2) Acrid (page 186): "He rubbed his cheek along his forearm, smelling the acrid scent of salt and sweat and the staleness of dirt."
having an irritatingly strong and unpleasant taste or smell.
3) Inimical (page 187): "To carry he must speak louder; and this would rouse those striped and inimical creatures from their feasting by the fire."
tending to obstruct or harm.

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Re: Chapter twelve responses

Post by Johnson chen on Wed Jun 07, 2017 9:12 pm

General Understanding:
What is the Key idea/theme of the text? What is the evidence?
The theme of this chapter is when people don't have responsibility people will take things easy and won't listen because Ralph and Piggy together make rules and tell others what to do. But no one listens because they think since there's no adults then there are no rules. And they think wrong because the responsibility goes to someone else and then the rules and rebellion. Without rules people like Jack can become savages and kill others without reasoning or getting trouble because there's no rules of what happens when you do wrong. Also being a leader and giving kids what they want isn't a good leader it's more like being a corrupted leader like Jack and Ralph because neither of them were good leaders anyways.
Inferences - where does the text leaves matters uncertain or unstated?
Golding calls this chapter, "Cry of the Hunters," because first of all these are british boys and when on the island they act like savages, crying for meat and death of others. And through the days of the island there has been a lot of evil and brutal things on the island, so them crying in front of the person who saved them made them feel sorry for being savages i think.
Word Bank:
Inimical (pg.187) "To carry he must speak louder; and this would rouse those striped and inimical creatures from their feasting by the fire."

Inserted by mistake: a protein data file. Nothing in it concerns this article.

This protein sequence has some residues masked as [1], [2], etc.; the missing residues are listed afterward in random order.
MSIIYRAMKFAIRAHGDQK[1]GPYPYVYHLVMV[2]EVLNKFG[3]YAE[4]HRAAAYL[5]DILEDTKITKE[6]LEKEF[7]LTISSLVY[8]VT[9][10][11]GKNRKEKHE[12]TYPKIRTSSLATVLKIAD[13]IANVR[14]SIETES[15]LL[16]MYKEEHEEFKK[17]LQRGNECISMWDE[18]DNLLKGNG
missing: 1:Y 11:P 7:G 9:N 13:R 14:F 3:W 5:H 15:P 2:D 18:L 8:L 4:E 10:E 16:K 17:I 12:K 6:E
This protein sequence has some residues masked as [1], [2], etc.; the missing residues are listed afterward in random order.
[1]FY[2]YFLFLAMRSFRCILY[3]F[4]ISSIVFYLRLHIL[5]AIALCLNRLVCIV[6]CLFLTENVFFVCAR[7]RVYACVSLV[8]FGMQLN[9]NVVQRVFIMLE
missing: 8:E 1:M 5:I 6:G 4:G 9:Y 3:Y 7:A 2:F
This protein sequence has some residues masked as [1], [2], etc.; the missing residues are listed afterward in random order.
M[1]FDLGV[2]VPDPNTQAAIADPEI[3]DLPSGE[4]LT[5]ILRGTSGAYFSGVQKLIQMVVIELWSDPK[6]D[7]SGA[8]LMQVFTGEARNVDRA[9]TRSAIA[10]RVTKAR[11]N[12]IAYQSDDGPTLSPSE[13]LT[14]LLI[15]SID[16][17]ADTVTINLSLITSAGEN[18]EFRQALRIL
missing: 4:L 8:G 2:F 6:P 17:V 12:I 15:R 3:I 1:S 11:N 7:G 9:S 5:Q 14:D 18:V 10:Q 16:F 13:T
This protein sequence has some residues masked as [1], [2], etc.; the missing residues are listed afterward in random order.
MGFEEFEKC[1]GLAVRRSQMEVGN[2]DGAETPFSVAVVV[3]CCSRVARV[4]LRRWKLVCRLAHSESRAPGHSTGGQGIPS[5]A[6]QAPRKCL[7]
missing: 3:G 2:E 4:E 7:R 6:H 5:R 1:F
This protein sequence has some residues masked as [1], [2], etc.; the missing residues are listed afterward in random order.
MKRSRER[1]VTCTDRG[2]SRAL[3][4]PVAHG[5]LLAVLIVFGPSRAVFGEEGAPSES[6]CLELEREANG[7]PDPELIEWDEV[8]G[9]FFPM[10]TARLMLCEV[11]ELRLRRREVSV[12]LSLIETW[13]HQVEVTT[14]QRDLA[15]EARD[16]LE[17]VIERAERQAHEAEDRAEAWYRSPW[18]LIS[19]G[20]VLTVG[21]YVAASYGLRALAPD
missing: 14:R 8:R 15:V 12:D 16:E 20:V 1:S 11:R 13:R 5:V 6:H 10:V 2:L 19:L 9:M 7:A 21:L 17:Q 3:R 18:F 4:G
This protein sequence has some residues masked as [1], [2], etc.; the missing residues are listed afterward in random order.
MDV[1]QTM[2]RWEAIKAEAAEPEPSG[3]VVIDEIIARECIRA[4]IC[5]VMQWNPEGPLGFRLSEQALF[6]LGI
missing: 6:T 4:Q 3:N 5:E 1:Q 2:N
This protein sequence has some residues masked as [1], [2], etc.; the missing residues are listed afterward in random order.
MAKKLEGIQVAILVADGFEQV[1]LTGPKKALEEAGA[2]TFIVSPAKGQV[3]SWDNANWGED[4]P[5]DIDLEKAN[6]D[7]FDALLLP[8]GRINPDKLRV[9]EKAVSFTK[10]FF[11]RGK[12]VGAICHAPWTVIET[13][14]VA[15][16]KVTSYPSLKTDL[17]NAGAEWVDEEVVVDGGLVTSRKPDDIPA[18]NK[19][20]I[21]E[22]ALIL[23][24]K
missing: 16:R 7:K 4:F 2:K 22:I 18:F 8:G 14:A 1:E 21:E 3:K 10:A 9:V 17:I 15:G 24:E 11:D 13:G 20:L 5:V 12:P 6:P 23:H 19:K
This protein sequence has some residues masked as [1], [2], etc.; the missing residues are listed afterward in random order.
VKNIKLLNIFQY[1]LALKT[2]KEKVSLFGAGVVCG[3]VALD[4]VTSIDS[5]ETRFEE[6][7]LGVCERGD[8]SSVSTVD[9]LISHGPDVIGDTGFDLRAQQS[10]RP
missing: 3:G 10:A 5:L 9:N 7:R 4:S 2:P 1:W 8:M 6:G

If someone is inimical, they are tending to obstruct or harm.
Actions inimical to our interests.
Ululation (pg.200) The ululation falterd and died away.
If something is ululation, then it is howling or wail as an expression of
strong emotion.
Women were ululating as the body was laid out.
Covert (pg.183) Ralph lay in covert, wondering about his wounds
If someone shows covert, then you are not openly acknowledged or displayed.
Covert operations against the
dictatorship.

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Re: Chapter twelve responses

Post by Shannon Poston on Wed Jun 07, 2017 9:53 pm

General understanding
what is the key idea/theme of the text?
The key idea is that rules are forgotten when there aren't any adults around. And then when kids are left alone for a long time they start to realize that rules are important and that they help the environment that they are in.
Inferences
where does the text leave matter uncertain or unstated?
we don't know who the officer in the boat is. is he a friendly person or an enemy. all we know is that they come to rescue the kids on the island.

i believe the title of the chapter is "Cry of the hunter" because they are finally about to give up when a boat come sot saver them and then they are all happy because they can finally get off the island.

VOCAB
Inimical (page 187): "To carry he must speak louder; and this would rouse those striped and inimical creatures from their feasting by the fire."
tending to obstruct or harm.
Hastily(198)-"He could see a striped savage moving hastily out of a green tangle..."
with excessive speed or urgency; hurriedly.
leaden (184) - “the best thing to do is to ignore this leaden feeling about the heart and rely on their common sense.”
If something is leaden, it's is dull, heavy or slow.

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Re: Chapter twelve responses

Post by _Karlitos :v on Sun Jun 11, 2017 3:15 pm

*Text depending questions
-Vocabulary & text structure